Announcing Two Focused Research Programs Focused on Health
The Hariri Institute is excited to announce our next set of Focused Research Programs (FRPs)! These programs are designed to evolve and advance Boston University’s research in computing and data science around areas of strategic importance and emerging opportunity. The Institute facilitates research convergence for these programs by providing support and ‘scaffolding’ for groups to coalesce in sustainable ways, with the goal of accelerating research for future funding and broader impact. Learn more about our FRPs, below.
Led by Brenda Heaton, Associate Professor in the Departments of Health Policy & Health Services Research (GSDM) and Epidemiology (SPH) and Wesley Wildman, Professor in the Department of Philosophy, Theology, and Ethics and the Faculty of Computing and Data Sciences, this FRP aims to foster a multidisciplinary environment of faculty with interests in the application of simulation modeling to population health research and the development of methods used to design, build, validate, and ethically evaluate such models.
The FRP was motivated by a desire to move toward more realistic and scalable solutions to public health issues through the application of simulation modeling. “I was met with challenges in identifying collaborators with the necessary expertise and the FRP offered a valuable opportunity to foster a productive multidisciplinary environment around these [modeling] methods at BU,” said Heaton. This program addresses the key challenges faced in applying simulation modeling to population health through strategic partnerships, interdisciplinary collaborations, and the establishment of best practices in simulation modeling. “It is exciting that this could create a pipeline of students feeding into population health simulation research projects, and that this powerful method could be unleashed to the benefit of a lot of people,” said Wildman.
Led by Nicole Spartano, Research Assistant Professor at the BU School of Medicine, Lisa Quintiliani, Associate Professor at the BU School of Medicine, and Vasiliki Kalavri, Assistant Professor in the Department of Computer Science, this FRP aims to leverage mobile health data sources for developing dynamic models privately in the cloud that predict the development or progression of diseases and anticipate changes in physiology or behavior in large cohort studies and clinical trials among underserved populations.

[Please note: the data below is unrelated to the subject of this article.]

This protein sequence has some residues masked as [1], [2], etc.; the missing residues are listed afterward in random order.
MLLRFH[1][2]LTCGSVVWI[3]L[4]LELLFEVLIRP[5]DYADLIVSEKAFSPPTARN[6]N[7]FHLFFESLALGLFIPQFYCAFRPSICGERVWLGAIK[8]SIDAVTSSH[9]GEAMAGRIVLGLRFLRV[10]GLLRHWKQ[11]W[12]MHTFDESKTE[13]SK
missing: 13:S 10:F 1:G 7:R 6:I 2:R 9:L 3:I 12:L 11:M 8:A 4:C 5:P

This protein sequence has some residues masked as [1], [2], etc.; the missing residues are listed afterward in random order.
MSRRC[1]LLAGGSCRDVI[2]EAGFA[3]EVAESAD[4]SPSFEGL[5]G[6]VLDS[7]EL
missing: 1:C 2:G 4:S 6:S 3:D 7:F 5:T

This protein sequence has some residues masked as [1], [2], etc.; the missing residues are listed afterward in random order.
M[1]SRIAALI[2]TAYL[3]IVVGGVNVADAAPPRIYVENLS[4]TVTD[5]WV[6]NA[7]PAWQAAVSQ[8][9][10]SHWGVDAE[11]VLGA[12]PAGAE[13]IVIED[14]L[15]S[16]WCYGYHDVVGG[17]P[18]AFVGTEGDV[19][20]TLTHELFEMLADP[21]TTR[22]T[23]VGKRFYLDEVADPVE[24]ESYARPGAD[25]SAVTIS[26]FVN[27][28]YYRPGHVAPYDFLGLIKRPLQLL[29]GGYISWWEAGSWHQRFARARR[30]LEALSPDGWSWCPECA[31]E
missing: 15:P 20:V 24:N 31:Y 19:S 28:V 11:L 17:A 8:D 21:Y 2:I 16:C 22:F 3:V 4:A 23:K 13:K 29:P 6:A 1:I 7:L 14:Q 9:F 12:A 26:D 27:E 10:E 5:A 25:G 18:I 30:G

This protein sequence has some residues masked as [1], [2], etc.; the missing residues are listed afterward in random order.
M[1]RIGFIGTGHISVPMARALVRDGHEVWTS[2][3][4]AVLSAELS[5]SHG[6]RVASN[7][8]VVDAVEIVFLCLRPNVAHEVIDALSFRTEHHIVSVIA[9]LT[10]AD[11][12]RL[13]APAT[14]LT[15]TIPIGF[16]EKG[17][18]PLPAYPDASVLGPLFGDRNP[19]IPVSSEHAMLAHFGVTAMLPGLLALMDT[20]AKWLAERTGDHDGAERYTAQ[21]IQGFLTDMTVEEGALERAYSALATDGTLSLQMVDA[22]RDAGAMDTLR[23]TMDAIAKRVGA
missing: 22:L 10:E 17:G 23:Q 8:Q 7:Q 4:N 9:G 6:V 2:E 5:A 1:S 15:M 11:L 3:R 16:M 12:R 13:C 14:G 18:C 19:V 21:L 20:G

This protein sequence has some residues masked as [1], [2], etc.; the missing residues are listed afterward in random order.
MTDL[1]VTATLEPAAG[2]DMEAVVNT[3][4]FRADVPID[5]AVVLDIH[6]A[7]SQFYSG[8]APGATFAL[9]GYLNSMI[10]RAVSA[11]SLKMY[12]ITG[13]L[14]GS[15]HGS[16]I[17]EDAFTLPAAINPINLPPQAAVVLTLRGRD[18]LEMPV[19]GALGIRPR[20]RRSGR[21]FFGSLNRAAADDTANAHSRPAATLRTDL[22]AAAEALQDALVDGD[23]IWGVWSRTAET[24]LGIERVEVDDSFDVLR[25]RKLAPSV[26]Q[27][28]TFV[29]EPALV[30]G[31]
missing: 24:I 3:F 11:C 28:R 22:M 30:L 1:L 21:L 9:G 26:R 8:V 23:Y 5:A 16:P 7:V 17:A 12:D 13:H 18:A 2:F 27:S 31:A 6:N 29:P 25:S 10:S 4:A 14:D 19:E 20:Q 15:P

The FRP plans to bring researchers together who would benefit from a system that allows them to examine and explore new applications of continuous data streams and how they could be applied to their research to create more tailored health promotion programs. Data streams are digitally encoded signals for transmitting information. “We envision a future in which non-expert users, such as doctors, public health advisors, and behavioral scientists, have access to streaming analytics as a service without having to deal with the complexity of managing the stream processing infrastructure,” said Kalavri. Data streams from mobile phones can help with targeting medically vulnerable populations, since phone ownership is expansive across socio-demographic groups. “Data streams could yield new insights that could be integrated with principles of behavioral science to create health promotion programs that are timely and impactful,” said Quintiliani.